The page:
Give me a break.

Yeah, there's a lot of anger here.

I'd be a lot less angry if there were real options that would allow me to work, if it were really possible for me to certify as a teacher in Japan. (Without borrowing six months worth of wages to go to school during summer.)

I've enjoyed working as an ALT/AET here in Japan for several years. The pay hasn't been great, actually below poverty line. (I'm not supposed to tell anyone about that. Talk about unconscionable clauses. But, hey, I can't afford to do this any more, so it won't matter in a just a few months more.)

But I've had a chance to get a look at Japanese society from the bottom up, and it gives me information I'll need if I try to go back to work here in the computer industry.

That was my original plan when I bailed from the computer industry -- I wanted to get some grasp on the underlying context, lack of which made it hard for me to work as part of the team. The problem, now, is going to get companies to look at me seriously as a computer professional again. Age, the gap in my record, and the competition hasn't gotten any easier.

And I find I like teaching in the public schools. (Not so much in the private juku. That's all too often little more than a racket, a confidence game. I think The Music Man has valid lessons to tell, but that was about things that were outside the confidence game, not about perpetuating the confidence game as a business model. And real juku don't run the confidence game. No racks of Seven Steps and such. Talk about confidence sometimes, but don't push it as a product.)

Maybe not so much anger as frustration. Anyway, it is not easy being an ALT or AET in Japan. And the rumours of great wages are just rumours, driven by the mis-perceptions of young single kids who do the job on holiday from college and have never had to pay real rent or plan for retirement or put kids through school. They are the same kids who think the entry level wages are great. Until they start trying to pay their school loans back on those wages.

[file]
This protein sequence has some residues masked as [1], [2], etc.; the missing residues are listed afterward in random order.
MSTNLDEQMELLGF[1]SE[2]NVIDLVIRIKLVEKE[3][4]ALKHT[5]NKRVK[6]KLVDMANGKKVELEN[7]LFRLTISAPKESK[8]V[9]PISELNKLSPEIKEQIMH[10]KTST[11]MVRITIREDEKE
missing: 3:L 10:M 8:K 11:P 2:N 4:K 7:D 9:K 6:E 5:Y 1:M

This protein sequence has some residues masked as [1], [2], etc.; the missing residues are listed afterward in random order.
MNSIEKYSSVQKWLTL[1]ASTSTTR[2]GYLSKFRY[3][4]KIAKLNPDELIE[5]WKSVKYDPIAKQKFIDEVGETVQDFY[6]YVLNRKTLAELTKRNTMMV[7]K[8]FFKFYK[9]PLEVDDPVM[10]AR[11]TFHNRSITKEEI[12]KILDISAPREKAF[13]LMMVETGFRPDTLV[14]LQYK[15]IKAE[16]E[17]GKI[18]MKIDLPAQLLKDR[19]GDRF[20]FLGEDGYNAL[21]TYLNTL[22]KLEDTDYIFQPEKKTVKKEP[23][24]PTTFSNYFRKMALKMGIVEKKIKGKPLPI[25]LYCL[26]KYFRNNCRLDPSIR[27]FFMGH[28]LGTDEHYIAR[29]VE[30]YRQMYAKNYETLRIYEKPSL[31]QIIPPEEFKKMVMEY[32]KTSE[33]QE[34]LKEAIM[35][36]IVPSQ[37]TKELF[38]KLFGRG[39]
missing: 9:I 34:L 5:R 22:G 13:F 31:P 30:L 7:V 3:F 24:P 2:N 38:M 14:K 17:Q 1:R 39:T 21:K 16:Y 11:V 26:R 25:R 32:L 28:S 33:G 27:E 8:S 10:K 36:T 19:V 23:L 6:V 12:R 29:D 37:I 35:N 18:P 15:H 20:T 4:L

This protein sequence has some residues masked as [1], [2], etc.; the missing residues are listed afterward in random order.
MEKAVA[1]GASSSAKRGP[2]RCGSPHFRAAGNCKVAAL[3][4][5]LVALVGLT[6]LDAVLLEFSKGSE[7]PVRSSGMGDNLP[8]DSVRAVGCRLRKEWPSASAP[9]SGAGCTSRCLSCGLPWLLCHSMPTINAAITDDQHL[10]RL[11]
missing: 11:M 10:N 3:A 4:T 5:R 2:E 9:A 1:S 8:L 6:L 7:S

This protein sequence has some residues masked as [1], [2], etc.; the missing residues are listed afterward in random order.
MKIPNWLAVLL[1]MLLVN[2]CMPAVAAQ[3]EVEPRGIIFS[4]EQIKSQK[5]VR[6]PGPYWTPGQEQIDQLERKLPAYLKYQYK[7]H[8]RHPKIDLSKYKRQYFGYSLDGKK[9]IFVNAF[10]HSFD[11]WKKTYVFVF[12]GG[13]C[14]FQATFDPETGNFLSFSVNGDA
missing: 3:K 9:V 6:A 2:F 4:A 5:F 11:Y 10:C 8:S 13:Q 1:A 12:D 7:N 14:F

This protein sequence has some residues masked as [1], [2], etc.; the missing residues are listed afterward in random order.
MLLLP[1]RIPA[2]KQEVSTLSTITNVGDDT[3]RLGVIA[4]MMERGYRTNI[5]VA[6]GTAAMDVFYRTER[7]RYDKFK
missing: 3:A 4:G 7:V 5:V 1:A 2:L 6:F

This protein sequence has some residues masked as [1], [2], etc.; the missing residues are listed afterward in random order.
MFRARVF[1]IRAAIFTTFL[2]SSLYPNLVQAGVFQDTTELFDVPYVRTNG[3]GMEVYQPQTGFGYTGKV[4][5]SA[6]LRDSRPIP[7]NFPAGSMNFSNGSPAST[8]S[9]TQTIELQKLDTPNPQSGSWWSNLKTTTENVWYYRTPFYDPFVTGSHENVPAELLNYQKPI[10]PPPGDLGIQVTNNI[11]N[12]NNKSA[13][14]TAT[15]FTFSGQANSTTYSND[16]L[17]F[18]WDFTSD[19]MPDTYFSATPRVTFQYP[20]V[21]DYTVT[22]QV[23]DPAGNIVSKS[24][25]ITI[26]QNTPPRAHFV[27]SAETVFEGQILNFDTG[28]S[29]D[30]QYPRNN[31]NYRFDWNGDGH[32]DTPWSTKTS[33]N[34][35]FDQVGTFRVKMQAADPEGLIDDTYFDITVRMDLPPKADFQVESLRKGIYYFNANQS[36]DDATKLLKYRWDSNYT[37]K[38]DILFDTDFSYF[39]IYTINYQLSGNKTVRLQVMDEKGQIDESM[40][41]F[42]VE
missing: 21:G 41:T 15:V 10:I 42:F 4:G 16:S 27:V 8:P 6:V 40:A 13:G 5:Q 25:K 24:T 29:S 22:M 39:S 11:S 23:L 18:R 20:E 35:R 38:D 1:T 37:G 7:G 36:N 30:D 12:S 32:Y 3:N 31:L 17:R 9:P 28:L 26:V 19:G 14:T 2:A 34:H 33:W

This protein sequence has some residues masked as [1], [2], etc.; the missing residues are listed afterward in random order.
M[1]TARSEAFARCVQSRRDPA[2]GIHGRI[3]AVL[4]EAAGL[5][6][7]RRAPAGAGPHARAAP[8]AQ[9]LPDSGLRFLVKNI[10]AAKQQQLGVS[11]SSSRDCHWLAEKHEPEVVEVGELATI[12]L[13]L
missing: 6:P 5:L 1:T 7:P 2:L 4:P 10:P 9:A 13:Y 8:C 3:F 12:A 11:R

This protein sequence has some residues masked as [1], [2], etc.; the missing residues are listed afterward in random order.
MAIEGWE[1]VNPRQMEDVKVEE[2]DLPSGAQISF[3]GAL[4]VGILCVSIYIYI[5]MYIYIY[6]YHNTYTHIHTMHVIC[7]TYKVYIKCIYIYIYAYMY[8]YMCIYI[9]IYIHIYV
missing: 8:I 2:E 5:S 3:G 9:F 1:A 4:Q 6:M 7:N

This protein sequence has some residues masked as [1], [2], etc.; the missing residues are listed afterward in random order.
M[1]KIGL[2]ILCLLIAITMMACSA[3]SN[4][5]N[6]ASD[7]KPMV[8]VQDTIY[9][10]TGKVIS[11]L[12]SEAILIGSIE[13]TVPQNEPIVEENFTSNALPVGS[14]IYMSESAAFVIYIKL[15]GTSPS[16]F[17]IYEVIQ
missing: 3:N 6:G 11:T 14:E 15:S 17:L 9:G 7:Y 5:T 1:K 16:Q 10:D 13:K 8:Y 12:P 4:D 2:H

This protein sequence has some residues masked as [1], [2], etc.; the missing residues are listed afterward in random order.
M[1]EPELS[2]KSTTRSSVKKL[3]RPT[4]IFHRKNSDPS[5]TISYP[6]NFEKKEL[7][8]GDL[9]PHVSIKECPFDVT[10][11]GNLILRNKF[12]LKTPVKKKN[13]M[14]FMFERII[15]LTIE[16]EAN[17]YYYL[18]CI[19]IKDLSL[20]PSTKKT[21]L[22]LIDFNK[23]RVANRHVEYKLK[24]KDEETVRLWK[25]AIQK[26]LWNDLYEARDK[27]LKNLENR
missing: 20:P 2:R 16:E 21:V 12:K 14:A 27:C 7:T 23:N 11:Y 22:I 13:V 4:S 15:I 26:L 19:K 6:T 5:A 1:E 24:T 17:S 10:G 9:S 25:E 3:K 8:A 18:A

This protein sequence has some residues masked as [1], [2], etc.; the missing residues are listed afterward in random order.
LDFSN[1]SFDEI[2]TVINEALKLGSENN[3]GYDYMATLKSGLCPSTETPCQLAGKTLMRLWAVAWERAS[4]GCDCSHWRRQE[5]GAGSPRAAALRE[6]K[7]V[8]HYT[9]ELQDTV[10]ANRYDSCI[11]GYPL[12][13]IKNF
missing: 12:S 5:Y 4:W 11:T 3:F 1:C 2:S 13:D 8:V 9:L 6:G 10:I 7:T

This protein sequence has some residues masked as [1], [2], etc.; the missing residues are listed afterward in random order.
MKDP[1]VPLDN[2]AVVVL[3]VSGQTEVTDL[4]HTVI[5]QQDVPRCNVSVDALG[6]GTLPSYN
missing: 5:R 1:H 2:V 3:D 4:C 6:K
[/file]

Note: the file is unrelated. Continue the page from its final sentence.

It's a money-losing proposition, really.

Being a Saint -- 聖徒になること

Members of the Church of Jesus Christ of Latter-day Saints are called among ourselves, saints. Sometimes. Depends on whether we are exercising our positive mental attitudes, perhaps. We do not intend hubris in this.

Obviously, I am not a saint in the sense that Catholics use the word. My understanding is that the Catholics require a person to already be almost a lesser deity to be called a saint. At any rate, my life has not been examined by the Church's clergy and found to be an unimpeachable example of virtue. Neither have my contributions been viewed as such that thousands have benefited in remarkable ways by the things that I have done.

What we refer to when we talk about the members of the Church as Saints is the commitments we make at baptism, to believe in Jesus Christ and have faith on His name; to follow His examples as best as we can apply them in our personal lives; to live by His commandments and laws according to our best understanding; to receive and accept the tutelage of the Holy Spirit which testifies of Him.

And to continue in this way to the end of our lives.

In theory, if we really do live up to that commitment, we should all end up like Mother Teresa, which, of course, is some cause for amusement among our detractors. But that is applying conditions which we ourselves do not apply. Nor does God apply such conditions.

If we all lived like Mother Teresa in an external sense, there would be a lot of good things that would get done, and a lot of other good things that would not be getting done. I won't make a list, just ask you to consider all the things that Mother Teresa was not able to because of the course she chose, and ask whether there were not good things among them.

What we ask and expect of each other is for each to do his or her part well. Nurses be good and moral nurses, and fire fighters, teachers, computer programmers, assembly line workers, managers, sales persons, etc., likewise. And that parents, children, brothers, sisters, single people, everyone let God teach them what good they can do as they are, and then do it as best as they can, and let God teach them from their mistakes as well as their successes.

Personally, I'm not sure how we could be faulted for the attempt to live morally, cleanly, and well.

And that is all we intend by it.